In order to identify the anti-reflection modes of a disordered medium, we implemented an experimental setup (Fig. 1) and measured a reflection matrix of the medium. Specifically, we sent a clean planar wave from a He-Ne laser to the medium at various incident angles covering two orthogonal polarizations. Using an interferometric microscope [6], we recorded the complex field map of reflected waves from the medium. The laser beam having ahorizontal polarization was split into two and one of the beams reflected at the beam splitter (BS1) was guided through free space to the camera to serve as a reference wave. A waveplate (WP1) installed in the beam path was used to set the polarization of the reference wave as either vertical or horizontal. The other beam was sent through a waveplate (WP2) to rotate the direction of polarization by 45 degrees. The beam was divided into two by a polarizing beam splitter (PBS1). The transmitted wave at the PBS1 having horizontal polarization was sent to SLM I via BS2. Then, the beam was reflected by the SLM I while its polarization unchanged and subsequently reflected by the BS2. Afterwards, it was sent through PBS2 and then guided through a condenser lens (C) to a disordered medium (S). Therefore, SLM I controls the horizontal polarization component. The reflected wave at PBS1 having vertical polarization was controlled by the SLM II and then overlapped with the beam from SLM I at the PBS2. The two SLMs were positioned at the conjugate planes of the disordered medium (S). The wave reflected by the disordered medium went through the condenser lens and then reflected at BS4. It was relayed to the camera through BS5 and BS6. In the case of transmitted wave through the disordered medium, it was captured by an objective lens (OL) and relayed to the camera through BS5 and BS6.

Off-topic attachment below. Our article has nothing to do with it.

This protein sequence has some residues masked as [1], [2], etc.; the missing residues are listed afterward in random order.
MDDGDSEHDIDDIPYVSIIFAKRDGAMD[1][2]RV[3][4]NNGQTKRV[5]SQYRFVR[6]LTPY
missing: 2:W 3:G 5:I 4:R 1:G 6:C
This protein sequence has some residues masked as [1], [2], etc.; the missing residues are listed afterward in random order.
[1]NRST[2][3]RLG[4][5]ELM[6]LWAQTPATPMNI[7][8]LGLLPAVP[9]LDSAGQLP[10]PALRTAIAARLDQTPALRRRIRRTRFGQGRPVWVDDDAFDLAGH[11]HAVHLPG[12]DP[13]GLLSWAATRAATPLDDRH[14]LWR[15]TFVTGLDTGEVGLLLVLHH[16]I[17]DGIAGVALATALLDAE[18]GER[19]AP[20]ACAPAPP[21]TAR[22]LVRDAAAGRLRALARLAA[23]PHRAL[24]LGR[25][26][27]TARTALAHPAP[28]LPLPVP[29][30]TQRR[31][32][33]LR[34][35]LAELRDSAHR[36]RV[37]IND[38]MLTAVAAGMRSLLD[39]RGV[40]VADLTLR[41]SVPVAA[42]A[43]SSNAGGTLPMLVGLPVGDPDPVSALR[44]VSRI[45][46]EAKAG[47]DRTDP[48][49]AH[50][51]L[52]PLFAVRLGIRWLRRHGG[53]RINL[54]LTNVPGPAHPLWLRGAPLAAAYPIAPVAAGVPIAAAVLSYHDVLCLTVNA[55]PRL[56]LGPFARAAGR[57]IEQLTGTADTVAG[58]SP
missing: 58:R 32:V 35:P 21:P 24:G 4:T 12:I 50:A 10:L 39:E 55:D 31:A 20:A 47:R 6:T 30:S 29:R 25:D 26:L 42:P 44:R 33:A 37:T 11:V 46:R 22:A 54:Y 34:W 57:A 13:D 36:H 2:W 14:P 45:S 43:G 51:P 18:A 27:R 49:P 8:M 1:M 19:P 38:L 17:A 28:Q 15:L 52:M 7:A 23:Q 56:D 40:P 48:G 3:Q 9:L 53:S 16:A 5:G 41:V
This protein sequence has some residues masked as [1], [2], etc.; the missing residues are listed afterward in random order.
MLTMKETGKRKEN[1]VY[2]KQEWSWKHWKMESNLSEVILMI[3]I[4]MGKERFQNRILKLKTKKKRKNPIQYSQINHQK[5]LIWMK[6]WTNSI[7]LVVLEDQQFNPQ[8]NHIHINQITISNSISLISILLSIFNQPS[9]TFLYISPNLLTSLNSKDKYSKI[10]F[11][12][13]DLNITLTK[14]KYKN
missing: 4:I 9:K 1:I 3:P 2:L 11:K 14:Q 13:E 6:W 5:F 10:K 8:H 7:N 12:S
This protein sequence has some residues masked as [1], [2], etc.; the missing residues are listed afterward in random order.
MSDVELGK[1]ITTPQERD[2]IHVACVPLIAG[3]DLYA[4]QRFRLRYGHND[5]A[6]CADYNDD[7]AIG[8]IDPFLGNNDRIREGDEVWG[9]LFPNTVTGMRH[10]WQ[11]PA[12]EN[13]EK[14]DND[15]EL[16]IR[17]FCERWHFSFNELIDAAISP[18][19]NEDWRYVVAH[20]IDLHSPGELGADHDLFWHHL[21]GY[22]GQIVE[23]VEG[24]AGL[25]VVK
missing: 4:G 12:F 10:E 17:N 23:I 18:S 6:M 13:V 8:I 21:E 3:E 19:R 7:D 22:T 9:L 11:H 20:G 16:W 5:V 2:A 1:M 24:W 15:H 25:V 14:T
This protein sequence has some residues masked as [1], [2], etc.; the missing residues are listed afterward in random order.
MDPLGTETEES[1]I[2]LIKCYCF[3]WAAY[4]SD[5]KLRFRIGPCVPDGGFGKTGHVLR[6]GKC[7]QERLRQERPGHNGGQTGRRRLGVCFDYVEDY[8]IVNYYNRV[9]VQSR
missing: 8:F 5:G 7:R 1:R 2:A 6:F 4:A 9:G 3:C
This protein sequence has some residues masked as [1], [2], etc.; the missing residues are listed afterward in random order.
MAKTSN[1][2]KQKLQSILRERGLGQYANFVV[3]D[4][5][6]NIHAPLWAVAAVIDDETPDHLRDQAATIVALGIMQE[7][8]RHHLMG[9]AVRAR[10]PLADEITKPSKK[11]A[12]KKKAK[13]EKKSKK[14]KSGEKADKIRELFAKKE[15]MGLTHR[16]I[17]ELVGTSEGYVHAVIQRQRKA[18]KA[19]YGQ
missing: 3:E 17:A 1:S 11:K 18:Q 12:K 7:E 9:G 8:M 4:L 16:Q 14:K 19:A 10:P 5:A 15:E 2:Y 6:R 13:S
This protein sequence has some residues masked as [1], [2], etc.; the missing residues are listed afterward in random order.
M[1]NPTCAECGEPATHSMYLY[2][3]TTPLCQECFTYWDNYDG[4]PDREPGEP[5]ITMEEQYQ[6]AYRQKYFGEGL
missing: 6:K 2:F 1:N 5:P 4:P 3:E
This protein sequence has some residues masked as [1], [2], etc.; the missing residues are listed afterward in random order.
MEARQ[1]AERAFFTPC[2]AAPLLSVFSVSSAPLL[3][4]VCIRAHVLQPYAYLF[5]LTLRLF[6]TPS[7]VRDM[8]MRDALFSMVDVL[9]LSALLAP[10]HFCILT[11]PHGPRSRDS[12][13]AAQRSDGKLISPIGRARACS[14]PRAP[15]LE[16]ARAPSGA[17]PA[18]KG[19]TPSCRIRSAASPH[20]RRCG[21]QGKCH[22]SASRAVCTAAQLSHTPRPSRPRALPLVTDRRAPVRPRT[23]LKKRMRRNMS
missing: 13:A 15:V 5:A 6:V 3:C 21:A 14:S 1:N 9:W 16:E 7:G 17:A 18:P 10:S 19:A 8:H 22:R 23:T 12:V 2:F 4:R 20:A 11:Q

figure: Fig. 1

Fig. 1 Experimental schematic for the recording of a reflection matrix and implementation of reflection eigenchannels. WP1, 2: waveplates, BS1-6: beam splitters, SLM I, II: spatial light modulators, PBS1, 2: polarizing beam splitters, C: condenser lens (Nikon, 1.4 NA), OL: objective lens (Olympus, UPLSAPO, 100XO, 1.4 NA), S: scattering sample, BB1, 2: beam blocks.

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3. Measurement of reflection matrix

The procedure of recording a reflection matrix is as follows. A beam block plate (BB1) was inserted to block the transmitted wave through the disordered medium and the other beam block (BB2) was removed. And then we controlled SLM I to generate a horizontally polarized plane wave with an incident angle (θx, θy) at the disordered medium. For each incident angle with a certain polarization state (θx, θy, p), where (θx, θy) indicates illumination angle and p stands for either horizontal (H) or vertical (V) polarization state, we took images of the H and V components of the reflected waves. The acquired image is a complex field map, E(x, y, p; θx, θy, p), where (x, y) is a position vector in the sample plane.

In order to record both horizontal and vertical polarization components of the reflected wave, WP1 was first set to make the reference wave horizontally polarized and an interference image was captured. And then WP1 was rotated to make the reference wave to be vertically polarized, and another interference image was recorded. Each interference image was processed to obtain both amplitude and phase maps of the reflected wave. The same procedure was repeated for the SLM II that controls the vertical polarization of incident wave.

The illumination area was set to be 11 × 11 μm2 and the angular range covered was up to a numerical aperture of 0.8. The minimum required number of incident angles for the complete coverage of the given area and numerical aperture is 640. Here we used 800 angles of incident wave, which is a slight oversampling, for enhancing the signal to noise in the matrix construction. The collection area (32 × 32 μm 2) for the reflected wave was set larger than the illumination area to capture waves that laterally diffuse away from the illumination area. The angular coverage of collection was set to the numerical aperture of 1.0 to capture all the angularly scattered waves. As two polarization states were covered for both input and output waves, in total 3,200 images of reflected waves were recorded. As a disordered medium, we used randomly distributed TiO2 particles on a coverslip, whose average transmittance ranges between 10% and 15%. The thickness of the medium is about 8 ± 2 μm and the transport mean free path is 0.5 ± 0.2 μm such that the transmitted light is scattered hundreds of times on average.